Organizing a master closet is one of those tasks that usually comes last on the list. Master closets are often where extra things get stored to be dealt with later. Instead of putting off this chore, make your closet functional right now by planning out what you’re going to do and then tackling the make-over.

Clean-Up

Take everything out of the closet. You won’t be doing yourself any favours if you tackle this project with all the things still in it, or by doing part of it at a time. You need to get a fresh start.

While everything’s out, do some paring down. You can use the Marie Kondo method, ask yourself these questions, or simply choose to get rid of items that you haven’t worn in a year or more. If none of these get you to point of decluttering, consult with a professional organizer.

Lighting

Next, make sure there’s a bright light near or inside your closet so you can easily see your clothing. This may mean simply placing a lamp close by, or if you have the room, installing a light inside. If there’s no existing fixture, you can either hire an electrician to run wiring inside, or choose a wireless lighting option. There are many strong, high-quality LED lights that you can add. Choose the center of the closet as placement for a larger light or pick two or three smaller ones to provide plenty of light across the board.

If there’s already a light inside the closet, consider whether it’s bright enough and whether you like the fixture aesthetically. This is the time to choose something decorative that goes with your personal style, like a fun crystal piece.

Paint

A new coat of paint makes a huge difference inside a closet. Not only will it rid the walls of the wear and tear closets always get, but it will make it seem bigger and brighter. First pick a shade and finish. WOW 1 Day Painting suggests using a semi-gloss paint. This is a shiny finish that reflects light better than satin or eggshell, so you can better see your clothes. Choose a light-toned colour. It doesn’t have to be white but go for the lightest color in your chosen colour family.

Organizational System

Decide whether your current shelving and clothing rod system is meeting your needs. Perhaps you want more shoe storage, or don’t have enough space to hang your clothes.

Measure your closet both horizontally and vertically and sketch out a plan. You can do this on paper (graph paper works best) or use a software tool. When planning, keep in mind that generally you want to have the things you use every day at your eye level. Little-used clothing, like formal dresses or overcoats, can go in a less-reachable space.

Consider whether or not you like to hang up or fold most of your clothes. If you like to fold them, then you’ll want shelves or drawers more than you want closet rods. Allow 40-42 inches of vertical space for hanging clothes.

There are lots of mostly pre-made closet systems available at home improvement stores these days. These come in single or multiple components, so you can mix and match them for your needs. For instance, if you have a lot of purses, you may want to install cubbies. The good thing about these systems is that they’re easy to install with some basic tools and are already painted.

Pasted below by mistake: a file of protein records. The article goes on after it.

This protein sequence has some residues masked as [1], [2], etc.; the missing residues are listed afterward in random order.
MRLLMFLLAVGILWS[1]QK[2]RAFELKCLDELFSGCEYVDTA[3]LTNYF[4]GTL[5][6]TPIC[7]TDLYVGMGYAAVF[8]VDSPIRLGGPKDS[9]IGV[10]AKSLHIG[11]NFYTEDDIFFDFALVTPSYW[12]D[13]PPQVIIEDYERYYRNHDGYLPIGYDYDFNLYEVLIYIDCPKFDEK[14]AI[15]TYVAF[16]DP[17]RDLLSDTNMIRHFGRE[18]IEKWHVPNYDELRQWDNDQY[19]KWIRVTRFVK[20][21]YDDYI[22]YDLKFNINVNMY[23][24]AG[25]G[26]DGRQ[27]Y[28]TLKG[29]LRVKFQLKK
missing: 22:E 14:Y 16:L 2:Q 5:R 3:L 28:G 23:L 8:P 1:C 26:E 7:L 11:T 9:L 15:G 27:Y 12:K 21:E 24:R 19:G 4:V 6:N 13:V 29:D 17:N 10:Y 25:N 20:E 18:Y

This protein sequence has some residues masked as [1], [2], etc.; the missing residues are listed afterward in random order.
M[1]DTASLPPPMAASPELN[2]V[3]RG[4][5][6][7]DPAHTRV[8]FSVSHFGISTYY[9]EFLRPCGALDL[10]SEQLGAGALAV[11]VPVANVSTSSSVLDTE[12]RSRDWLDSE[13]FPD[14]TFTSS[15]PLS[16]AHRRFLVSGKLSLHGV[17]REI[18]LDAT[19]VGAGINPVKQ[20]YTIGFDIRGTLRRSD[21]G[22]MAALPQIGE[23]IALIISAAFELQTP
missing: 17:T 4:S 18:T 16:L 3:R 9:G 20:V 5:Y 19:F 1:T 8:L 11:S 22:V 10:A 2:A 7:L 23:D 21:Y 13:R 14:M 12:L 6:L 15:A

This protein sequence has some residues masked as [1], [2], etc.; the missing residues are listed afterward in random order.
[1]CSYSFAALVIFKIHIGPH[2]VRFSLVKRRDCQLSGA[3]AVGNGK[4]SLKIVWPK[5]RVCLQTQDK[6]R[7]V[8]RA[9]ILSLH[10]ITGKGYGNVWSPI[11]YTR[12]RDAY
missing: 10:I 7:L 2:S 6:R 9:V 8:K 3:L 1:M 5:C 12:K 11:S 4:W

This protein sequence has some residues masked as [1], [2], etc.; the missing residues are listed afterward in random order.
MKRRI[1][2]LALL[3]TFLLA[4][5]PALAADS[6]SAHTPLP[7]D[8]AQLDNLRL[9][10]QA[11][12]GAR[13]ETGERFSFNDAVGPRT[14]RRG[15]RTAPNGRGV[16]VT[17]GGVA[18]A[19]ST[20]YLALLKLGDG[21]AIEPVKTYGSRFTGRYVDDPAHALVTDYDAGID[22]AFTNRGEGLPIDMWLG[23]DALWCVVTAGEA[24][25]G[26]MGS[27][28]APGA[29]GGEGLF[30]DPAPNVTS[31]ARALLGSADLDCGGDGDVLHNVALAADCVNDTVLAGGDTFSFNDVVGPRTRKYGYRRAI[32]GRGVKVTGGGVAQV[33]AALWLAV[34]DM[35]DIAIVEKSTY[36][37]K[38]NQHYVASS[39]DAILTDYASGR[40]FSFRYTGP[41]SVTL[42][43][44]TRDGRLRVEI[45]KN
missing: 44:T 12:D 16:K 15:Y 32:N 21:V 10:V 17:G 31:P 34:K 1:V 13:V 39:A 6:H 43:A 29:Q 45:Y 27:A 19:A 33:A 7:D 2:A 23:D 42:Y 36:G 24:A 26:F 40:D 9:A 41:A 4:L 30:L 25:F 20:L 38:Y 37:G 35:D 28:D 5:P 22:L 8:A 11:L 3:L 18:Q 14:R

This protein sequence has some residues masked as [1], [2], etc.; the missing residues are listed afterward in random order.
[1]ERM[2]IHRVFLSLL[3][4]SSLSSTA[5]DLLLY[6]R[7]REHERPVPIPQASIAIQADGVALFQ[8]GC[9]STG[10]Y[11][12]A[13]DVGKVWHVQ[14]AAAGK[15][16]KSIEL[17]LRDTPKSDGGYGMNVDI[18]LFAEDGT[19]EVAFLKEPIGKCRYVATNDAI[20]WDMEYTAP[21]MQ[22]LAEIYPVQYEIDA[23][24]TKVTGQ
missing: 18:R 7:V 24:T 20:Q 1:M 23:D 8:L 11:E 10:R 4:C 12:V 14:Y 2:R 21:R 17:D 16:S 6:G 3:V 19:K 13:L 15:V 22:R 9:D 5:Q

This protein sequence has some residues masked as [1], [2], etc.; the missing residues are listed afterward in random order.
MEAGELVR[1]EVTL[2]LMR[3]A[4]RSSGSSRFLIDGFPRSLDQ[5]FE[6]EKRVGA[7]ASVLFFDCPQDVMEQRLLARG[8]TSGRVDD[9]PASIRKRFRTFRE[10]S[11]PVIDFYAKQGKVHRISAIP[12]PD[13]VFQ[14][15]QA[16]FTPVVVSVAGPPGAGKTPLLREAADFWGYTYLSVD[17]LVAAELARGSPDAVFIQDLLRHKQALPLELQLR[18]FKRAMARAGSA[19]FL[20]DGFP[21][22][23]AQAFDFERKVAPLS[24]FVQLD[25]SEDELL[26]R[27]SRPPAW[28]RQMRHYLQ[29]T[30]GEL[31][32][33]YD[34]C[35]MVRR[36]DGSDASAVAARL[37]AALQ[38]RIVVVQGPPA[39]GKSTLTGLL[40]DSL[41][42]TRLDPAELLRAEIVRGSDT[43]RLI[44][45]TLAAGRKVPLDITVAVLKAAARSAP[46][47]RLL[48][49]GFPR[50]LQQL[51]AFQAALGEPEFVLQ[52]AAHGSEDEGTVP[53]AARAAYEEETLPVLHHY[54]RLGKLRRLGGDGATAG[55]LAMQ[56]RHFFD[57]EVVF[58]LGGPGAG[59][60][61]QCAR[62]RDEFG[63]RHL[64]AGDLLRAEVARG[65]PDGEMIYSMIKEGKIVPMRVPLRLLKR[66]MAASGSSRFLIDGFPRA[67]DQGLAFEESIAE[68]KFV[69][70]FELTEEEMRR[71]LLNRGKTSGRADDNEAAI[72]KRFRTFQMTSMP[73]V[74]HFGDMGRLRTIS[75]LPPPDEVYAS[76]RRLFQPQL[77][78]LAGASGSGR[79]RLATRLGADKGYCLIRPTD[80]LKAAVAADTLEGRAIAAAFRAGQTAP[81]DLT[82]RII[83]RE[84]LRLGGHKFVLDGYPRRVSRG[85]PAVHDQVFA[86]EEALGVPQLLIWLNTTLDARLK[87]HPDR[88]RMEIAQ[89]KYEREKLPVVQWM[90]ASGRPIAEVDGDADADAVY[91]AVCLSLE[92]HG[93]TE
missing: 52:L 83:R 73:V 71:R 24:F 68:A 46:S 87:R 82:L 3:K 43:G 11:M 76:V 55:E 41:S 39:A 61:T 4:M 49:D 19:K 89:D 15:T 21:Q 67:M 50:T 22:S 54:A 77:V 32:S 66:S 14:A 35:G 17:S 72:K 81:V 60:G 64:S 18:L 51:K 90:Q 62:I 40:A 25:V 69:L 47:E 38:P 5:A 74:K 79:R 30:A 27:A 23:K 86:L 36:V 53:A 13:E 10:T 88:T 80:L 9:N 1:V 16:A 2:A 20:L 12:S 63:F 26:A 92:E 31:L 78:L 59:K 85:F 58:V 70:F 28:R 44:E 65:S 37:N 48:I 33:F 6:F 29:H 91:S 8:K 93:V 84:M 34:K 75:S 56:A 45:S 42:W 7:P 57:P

You can also make your own shelving or hire a professional to do it. If you’re making your own shelving, then you’ll want to do this step before the paint, so you can paint everything at once.  You’ll also need some higher-level handyman skills and tools like a table saw to do the job well.

Accessorize

Even if you don’t have much room, you can choose some things like fancy closet hooks to give your space some personal flair when you hang up necklaces and robes. A small chair or pouf to sit on is both practical and can reflect what you like.

Now that your closet system is in place, you can put all your clothing and accessories back. A functional closet is a lot more fun to use, and the organization system will make it easy to keep neat.

POC Gold LeafJulie Stobbe is a Trained Professional Organizer and Lifestyle Organizing Coach who brings happiness to homes and organization to offices, in person and virtually. She enjoys working with her clients to provide customized organizing solutions to suit their individual needs and situation. She reduces clutter, streamlines processes and manages time to help her clients be more effective in reaching their goals. Julie can coach you to break-free of the physical or emotional clutter constraining you from living life on your terms. 

Contact her at julie@mindoverclutter.ca

 TwitterFacebook Facebook group Organizing Mind and Space

Click here to learn more about working with a Professional Organizer?

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How to organize to create joy in your home.

man and woman holding hands together with boy and girl looking at green trees during day